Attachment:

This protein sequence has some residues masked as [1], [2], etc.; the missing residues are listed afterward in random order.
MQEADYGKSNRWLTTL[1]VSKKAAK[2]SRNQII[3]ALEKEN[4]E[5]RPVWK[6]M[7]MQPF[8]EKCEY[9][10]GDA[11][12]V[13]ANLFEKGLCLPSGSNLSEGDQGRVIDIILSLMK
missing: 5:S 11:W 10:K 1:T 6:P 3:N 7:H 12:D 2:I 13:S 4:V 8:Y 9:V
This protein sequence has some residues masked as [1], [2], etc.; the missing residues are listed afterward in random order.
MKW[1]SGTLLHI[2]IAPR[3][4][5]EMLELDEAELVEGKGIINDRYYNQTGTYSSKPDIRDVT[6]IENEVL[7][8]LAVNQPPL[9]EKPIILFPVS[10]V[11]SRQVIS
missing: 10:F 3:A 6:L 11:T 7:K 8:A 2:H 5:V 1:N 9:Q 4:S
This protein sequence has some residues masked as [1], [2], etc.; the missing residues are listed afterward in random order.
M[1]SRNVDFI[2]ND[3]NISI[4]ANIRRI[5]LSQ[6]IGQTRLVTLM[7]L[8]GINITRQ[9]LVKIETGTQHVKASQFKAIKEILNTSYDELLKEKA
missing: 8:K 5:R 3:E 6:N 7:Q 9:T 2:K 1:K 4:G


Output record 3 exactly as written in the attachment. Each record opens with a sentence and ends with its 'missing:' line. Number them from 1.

This protein sequence has some residues masked as [1], [2], etc.; the missing residues are listed afterward in random order.
M[1]SRNVDFI[2]ND[3]NISI[4]ANIRRI[5]LSQ[6]IGQTRLVTLM[7]L[8]GINITRQ[9]LVKIETGTQHVKASQFKAIKEILNTSYDELLKEKA
missing: 8:K 5:R 3:E 6:N 7:Q 9:T 2:K 1:K 4:G